- Extend an unobtrusive border around the top half — the off-white background of the illustration conveys the idea of “old paper,” but it clashes with the white-white that will be surrounding it on most ebook vendor sites.
- Lose the third font for your byline. Just reuse the title font again.
The author says:
This book is about challenging people to be their best, to beat the odds against them. It is about the need to better and how to become a better version of yourself. Its about not accepting the status quo. Its about fighting back and taking life by force.Its about reaching for the stars.
If what you’ve given us is the mock-up you plan to give to your designer, that’s all well and good. If this is actually what you plan to present as your book cover, I think you had better step back and work with an actual designer.
Even when taking into account the foreshortened perspective of the book that isn’t reflected in the graphics (again: this is a mock-up, right?), the mismatched type aligned at random, the BRIGHT PINK cross the cover model (who seems to be wearing a shrug made entirely of Photoshopped dots), the completely unnecessary “VS” before the byline… all of it seems to be either a joke, or a dashed-off brainstorming idea which has not benefited from reconsideration.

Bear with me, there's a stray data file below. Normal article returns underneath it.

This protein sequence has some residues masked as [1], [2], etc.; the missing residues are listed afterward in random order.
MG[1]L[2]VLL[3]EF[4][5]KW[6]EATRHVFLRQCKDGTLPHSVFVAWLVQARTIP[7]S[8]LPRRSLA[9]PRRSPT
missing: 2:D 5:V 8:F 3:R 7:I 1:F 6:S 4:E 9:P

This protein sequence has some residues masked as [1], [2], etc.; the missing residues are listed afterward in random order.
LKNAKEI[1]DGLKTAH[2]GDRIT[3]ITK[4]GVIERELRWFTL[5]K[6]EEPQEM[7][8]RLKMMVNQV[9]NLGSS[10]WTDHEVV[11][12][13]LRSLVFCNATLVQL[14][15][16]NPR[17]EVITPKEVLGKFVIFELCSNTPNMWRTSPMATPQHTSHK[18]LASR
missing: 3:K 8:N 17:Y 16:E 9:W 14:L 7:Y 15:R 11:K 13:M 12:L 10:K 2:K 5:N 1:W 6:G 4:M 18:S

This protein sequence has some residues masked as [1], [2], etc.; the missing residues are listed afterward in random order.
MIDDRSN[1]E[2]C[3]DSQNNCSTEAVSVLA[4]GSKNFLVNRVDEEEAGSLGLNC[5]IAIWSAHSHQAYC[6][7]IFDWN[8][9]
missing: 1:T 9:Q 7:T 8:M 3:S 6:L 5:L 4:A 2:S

Sorry if that seems cruel, but it’s the truth.
The author says:
RJ: The Age of Innocence is a young adult romance set in present day America with a part in Italy. I am attempting to appeal to a similar audience as John Green. An agnostic teenager’s world views forever change after his new stepsister comes into his life and breaks down after an unexpected and disastrous trip to Verona.
I’m not the target demographic, but you certainly seem to have nailed one of my most common pieces of advice: Figure out how the audience for your book is used to being marketed to. This has certainly got the same vibe as the cover for The Fault in Out Stars.
The only head-scratcher for me is “RJ” — it’s not a part of the title you gave in your description, so what is it? Why is it bigger than the title?